II. The Imbalance between the Rights of Sponsors and the Rights of Trial Participants

Prior to 2019, the Supreme Court observed the deficiencies in the erstwhile regulations for clinical trials, and laid down that the approval of clinical trials should be based on the parameters of safety and efficacy. It noted three parameters: assessment of risk versus benefit to the participants; innovation versus existing remedies; and, unmet medical needs in the country. However, the substance of this criteria seems to have been forgotten, as the NDCTR has not made any explicit efforts to operationalize the vision of the Supreme Court.

NDCTR defines SAE as an untoward medical occurrence leading to hospitalisation, death, or permanent disability of a participant during clinical trials. In the recent vaccination trials of Covishield and Covaxin, there have been a number of events leading to trial injuries, including SAE. These instances have exposed the manner in which the regulatory mechanisms have allowed the dismissive treatment of such injuries.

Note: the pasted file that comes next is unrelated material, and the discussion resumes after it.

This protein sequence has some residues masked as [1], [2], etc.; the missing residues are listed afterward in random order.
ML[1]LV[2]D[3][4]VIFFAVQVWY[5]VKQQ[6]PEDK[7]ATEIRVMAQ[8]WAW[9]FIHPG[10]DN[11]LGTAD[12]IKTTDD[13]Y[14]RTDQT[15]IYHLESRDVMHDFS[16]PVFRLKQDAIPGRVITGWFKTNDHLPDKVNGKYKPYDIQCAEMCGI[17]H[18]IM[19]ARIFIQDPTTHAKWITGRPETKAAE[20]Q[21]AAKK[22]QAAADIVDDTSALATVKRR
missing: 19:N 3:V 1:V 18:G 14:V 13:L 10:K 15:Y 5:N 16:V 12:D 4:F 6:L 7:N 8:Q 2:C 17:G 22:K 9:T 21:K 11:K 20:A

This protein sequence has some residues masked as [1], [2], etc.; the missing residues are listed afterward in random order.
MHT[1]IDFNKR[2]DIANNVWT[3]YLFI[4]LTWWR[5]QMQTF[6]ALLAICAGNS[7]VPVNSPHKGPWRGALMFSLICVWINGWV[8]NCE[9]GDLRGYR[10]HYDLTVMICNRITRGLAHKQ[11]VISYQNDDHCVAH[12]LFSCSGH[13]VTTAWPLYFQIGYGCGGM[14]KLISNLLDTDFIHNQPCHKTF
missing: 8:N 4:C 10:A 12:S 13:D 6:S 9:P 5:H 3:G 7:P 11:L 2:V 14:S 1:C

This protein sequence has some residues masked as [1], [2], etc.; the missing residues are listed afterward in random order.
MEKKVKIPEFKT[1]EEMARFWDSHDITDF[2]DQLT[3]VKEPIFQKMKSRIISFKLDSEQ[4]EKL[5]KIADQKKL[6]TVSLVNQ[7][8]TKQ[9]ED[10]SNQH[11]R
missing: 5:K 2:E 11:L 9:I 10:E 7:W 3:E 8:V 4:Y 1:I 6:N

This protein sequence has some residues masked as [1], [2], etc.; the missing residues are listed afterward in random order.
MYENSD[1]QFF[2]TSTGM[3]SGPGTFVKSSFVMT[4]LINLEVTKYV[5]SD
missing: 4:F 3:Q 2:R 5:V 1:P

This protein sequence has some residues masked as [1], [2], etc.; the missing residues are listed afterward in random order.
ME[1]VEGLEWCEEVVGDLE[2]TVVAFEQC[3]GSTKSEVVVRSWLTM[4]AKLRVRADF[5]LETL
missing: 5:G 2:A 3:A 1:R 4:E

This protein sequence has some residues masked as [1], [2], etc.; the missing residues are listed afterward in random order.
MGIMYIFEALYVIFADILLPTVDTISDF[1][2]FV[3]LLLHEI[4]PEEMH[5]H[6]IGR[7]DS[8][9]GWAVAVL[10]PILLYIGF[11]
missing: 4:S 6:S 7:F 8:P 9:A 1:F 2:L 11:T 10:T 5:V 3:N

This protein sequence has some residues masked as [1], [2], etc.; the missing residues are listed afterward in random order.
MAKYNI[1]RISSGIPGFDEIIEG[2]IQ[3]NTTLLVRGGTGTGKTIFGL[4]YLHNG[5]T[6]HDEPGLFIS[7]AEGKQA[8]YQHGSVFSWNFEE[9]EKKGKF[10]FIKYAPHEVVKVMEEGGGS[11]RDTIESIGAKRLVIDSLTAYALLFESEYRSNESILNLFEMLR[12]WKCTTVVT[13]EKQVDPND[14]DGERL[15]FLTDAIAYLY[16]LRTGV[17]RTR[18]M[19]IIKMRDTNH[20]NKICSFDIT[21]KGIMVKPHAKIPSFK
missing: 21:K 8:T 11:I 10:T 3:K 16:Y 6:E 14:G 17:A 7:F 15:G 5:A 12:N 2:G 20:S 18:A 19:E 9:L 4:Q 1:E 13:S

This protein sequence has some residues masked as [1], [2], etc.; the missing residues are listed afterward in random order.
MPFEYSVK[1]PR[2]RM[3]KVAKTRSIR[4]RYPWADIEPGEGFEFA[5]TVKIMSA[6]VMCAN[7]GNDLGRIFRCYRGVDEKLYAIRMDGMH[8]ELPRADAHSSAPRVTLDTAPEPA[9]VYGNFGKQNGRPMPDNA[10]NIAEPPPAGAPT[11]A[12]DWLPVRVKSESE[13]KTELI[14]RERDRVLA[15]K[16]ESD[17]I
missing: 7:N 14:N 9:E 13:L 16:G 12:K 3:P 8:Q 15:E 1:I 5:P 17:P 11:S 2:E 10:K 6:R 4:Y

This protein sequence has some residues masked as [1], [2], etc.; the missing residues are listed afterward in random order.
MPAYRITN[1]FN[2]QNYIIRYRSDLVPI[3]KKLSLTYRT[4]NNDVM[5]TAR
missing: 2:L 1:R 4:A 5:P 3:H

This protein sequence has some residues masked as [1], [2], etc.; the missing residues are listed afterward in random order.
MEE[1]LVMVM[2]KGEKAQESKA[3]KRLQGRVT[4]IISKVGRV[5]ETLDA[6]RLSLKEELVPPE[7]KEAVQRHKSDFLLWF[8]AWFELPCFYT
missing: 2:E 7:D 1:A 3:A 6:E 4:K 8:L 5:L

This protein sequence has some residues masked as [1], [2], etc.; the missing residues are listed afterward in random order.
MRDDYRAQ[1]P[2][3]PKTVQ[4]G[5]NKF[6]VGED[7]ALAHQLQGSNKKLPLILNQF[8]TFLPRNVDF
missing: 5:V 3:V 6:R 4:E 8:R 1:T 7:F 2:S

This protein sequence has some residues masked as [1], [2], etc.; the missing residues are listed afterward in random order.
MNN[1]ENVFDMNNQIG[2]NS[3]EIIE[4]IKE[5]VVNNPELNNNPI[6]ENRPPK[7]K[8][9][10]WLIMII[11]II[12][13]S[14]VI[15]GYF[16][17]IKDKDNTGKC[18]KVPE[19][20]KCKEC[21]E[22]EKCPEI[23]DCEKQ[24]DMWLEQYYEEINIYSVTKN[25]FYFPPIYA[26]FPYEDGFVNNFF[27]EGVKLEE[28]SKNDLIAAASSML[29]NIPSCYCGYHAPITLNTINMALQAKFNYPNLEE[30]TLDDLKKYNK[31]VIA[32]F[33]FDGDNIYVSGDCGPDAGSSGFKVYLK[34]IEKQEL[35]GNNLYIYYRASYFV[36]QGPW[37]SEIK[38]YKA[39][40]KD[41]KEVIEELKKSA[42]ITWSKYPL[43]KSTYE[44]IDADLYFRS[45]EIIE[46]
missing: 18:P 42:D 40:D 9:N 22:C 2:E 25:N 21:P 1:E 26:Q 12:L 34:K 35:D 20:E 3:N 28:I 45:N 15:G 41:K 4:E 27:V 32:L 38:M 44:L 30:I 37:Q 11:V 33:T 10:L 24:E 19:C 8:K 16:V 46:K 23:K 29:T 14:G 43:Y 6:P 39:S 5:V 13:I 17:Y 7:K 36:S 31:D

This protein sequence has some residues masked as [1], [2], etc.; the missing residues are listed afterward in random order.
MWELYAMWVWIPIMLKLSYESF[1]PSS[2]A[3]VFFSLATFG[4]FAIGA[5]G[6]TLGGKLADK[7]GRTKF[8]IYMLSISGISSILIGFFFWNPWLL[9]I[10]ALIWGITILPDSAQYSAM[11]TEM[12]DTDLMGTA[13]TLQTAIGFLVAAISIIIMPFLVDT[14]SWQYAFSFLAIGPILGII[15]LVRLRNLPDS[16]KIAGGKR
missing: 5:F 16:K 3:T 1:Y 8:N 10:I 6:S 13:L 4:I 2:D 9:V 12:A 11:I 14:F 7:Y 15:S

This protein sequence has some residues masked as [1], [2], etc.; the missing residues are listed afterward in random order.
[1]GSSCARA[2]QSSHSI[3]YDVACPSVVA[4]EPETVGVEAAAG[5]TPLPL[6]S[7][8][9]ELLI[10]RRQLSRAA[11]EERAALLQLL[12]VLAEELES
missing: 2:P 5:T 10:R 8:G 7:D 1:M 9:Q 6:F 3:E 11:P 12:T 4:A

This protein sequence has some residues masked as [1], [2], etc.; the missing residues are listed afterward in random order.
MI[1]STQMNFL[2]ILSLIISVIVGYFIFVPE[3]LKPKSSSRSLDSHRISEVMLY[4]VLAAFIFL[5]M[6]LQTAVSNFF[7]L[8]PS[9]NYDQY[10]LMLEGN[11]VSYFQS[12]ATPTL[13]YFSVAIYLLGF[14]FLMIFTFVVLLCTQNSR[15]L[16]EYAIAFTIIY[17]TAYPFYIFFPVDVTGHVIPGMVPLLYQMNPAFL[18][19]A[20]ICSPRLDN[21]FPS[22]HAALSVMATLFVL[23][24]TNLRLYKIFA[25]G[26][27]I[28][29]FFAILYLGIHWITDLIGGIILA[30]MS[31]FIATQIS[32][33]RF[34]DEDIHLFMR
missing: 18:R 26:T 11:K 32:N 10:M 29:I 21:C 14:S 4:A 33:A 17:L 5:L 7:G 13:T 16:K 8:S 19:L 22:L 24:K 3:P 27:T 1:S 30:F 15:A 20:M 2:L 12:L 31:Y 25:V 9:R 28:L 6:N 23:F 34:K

A. Right to be Heard

Primarily, the disparity is apparent between the rights accorded to trial sponsors and to the participants under the decision-making process stipulated in the NDCTR. This is specifically with respect to decisions regarding compensation. Consideration for death or injury of the participant is to be paid when it results from any of the events listed in Rule 41 of NDCTR. This rule focuses on the trial-relatedness of the injury.

However, neither the NDCTR nor the Indian Council of Medical Research’s Ethics Guidelines are categorical about closing the loop with the participant. That is, the decisions pertaining to the trial-relatedness of the injury/death need not be formally communicated with reasons to the concerned participant. This, coupled with the fact that neither the participants nor their representatives are provided with presence at any level of decision-making, demonstrates how the NDCTR is devoid of adequate participant rights.

B. Right to Appeal for Participants

Any decision of the Drug Controller General of India (‘DCGI’) and Central Licensing Authority (‘CLA’) can be appealed by the aggrieved members of the Ethics Committee, as well as the sponsors.[2] However, such a right to appeal is not extended to the aggrieved participants in decisions on the trial-relatedness of the injury, or in the decisions on quantum of compensation.